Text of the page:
Alstom’s Avelia Liberty train, scheduled to enter service with US operator Amtrak in 2022, combines very-high-speed capability with a Tiltronix tilting system.

After contract award

An extensive collaborative design period will follow next year’s contract award, after which it is expected that the first trains will be built in 2022/23 and then be subject to extensive off-network testing during 2023 and 2024. After the testing programme has delivered a design that is capable and reliable, the main production programme will start, probably in 2024.

As the systems integrator, HS2 must both test its new high-speed infrastructure and confirm that its new trains can run on it satisfactorily. To support this work, HS2 is developing a systems integration laboratory. The train manufacturer’s role in testing the new high-speed infrastructure is crucial, as this will require trains in a known configuration. This process will be highly collaborative, from the manufacturer’s early supply of its train systems for integration laboratory testing to the final testing at high speed. Testing and validation on the conventional network will also be required.

Systems testing does not solely concern technical integration. HS2’s trains and infrastructure will have many crew and passenger systems, all of which will need to be tested from a human factors perspective. Hence, from 2025, the trains will be subject to operational testing on the conventional network. This will require significant collaboration between the manufacturer and the HS2 train operator.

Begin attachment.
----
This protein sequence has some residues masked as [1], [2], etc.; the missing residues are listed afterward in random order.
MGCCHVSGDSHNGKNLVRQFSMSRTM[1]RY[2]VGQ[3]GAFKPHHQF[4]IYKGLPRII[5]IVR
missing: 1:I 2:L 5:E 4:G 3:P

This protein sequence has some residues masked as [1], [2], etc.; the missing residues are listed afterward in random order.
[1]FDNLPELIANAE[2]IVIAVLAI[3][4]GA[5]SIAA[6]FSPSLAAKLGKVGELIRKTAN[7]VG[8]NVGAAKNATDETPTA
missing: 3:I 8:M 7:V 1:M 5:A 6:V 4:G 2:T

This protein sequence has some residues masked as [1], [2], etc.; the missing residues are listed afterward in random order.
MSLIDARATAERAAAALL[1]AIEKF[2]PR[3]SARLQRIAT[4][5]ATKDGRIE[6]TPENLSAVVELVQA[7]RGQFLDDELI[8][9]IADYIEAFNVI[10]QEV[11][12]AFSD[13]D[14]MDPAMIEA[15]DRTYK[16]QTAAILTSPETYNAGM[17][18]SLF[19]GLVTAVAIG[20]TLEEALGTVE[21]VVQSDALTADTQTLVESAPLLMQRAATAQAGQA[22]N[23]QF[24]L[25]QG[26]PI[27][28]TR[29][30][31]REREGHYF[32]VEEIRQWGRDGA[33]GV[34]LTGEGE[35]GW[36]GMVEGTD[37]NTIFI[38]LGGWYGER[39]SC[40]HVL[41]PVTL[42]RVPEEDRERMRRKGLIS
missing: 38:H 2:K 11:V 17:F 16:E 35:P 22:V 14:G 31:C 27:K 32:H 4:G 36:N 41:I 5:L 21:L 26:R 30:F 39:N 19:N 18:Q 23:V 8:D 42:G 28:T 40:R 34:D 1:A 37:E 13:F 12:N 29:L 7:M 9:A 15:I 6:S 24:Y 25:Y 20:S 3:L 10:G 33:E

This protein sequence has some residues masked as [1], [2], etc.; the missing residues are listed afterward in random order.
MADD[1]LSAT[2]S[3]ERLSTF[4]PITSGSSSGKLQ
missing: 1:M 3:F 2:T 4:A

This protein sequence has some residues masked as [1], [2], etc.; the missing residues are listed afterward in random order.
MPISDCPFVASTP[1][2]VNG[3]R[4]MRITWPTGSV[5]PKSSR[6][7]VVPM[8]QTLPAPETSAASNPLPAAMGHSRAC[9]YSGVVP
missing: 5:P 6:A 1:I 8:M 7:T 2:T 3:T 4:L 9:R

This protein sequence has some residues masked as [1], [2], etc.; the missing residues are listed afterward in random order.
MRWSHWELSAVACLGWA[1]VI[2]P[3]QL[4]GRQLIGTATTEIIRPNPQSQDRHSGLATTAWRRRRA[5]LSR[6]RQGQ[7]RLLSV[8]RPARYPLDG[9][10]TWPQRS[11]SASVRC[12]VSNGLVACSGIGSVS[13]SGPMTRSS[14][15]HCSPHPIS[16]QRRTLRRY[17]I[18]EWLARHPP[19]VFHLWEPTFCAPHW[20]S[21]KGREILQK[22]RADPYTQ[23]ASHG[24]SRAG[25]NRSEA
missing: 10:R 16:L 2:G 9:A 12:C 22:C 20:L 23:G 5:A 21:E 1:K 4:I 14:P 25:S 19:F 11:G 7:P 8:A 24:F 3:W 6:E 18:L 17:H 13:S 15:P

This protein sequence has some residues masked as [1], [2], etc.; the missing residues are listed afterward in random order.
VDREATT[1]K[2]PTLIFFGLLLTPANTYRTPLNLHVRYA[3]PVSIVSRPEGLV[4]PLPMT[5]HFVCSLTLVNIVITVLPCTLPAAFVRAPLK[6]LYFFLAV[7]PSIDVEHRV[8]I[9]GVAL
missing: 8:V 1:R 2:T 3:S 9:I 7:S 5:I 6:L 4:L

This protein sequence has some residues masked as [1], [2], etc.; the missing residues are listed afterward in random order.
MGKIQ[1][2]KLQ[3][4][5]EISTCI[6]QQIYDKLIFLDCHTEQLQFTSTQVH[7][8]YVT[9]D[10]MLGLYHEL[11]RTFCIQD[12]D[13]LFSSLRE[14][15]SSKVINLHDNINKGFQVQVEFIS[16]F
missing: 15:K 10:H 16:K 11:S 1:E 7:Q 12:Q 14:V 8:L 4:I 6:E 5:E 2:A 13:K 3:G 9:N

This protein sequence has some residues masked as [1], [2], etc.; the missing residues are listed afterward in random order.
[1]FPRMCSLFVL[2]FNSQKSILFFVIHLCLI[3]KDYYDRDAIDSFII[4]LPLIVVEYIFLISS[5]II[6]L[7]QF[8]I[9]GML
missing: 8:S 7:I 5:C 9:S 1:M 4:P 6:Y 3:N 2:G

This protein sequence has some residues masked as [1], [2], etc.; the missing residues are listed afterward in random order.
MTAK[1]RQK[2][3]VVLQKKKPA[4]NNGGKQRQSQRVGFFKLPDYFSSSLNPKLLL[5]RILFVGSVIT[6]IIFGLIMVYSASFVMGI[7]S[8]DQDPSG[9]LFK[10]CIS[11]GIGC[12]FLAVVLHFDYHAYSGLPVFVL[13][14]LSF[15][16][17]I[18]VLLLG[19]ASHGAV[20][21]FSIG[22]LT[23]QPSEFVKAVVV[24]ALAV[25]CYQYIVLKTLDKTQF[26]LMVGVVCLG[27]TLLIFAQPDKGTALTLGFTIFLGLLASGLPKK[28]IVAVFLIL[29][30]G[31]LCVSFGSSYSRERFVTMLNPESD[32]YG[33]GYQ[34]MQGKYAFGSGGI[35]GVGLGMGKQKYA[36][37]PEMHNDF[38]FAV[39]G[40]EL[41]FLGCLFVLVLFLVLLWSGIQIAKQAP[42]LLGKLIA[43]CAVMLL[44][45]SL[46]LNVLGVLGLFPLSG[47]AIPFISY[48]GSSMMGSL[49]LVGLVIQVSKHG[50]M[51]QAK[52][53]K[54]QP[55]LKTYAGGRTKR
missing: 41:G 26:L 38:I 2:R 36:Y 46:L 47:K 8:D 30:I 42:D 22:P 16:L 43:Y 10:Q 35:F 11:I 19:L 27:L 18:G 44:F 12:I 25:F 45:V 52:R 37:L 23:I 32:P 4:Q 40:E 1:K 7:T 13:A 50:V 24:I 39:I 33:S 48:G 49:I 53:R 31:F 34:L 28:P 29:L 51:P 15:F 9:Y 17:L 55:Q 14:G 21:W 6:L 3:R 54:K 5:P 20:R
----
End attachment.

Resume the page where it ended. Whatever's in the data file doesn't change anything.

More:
In December 2026, the first paying customers should be boarding a high-speed train on Britain’s new domestic high-speed network. As well as a faster journey, these passengers will experience trains that the HS2 procurement process will ensure have been designed and built around their needs.

David Shirres BSc CEng MIMechE DEM
David Shirres BSc CEng MIMechE DEMhttp://www.railengineer.co.uk

SPECIALIST AREAS
Rolling stock, depots, Scottish and Russian railways


David Shirres joined British Rail in 1968 as a scholarship student and graduated in Mechanical Engineering from Sussex University. He has also been awarded a Diploma in Engineering Management by the Institution of Mechanical Engineers.

His roles in British Rail included Maintenance Assistant at Slade Green, Depot Engineer at Haymarket, Scottish DM&EE Training Engineer and ScotRail Safety Systems Manager.

In 1975, he took a three-year break as a volunteer to manage an irrigation project in Bangladesh.

He retired from Network Rail in 2009 after a 37-year railway career. At that time, he was working on the Airdrie to Bathgate project in a role that included the management of utilities and consents. Prior to that, his roles in the privatised railway included various quality, safety and environmental management posts.

David was appointed Editor of Rail Engineer in January 2017 and, since 2010, has written many articles for the magazine on a wide variety of topics including events in Scotland, rail innovation and Russian Railways. In 2013, the latter gave him an award for being its international journalist of the year.

He is also an active member of the IMechE’s Railway Division, having been Chair and Secretary of its Scottish Centre.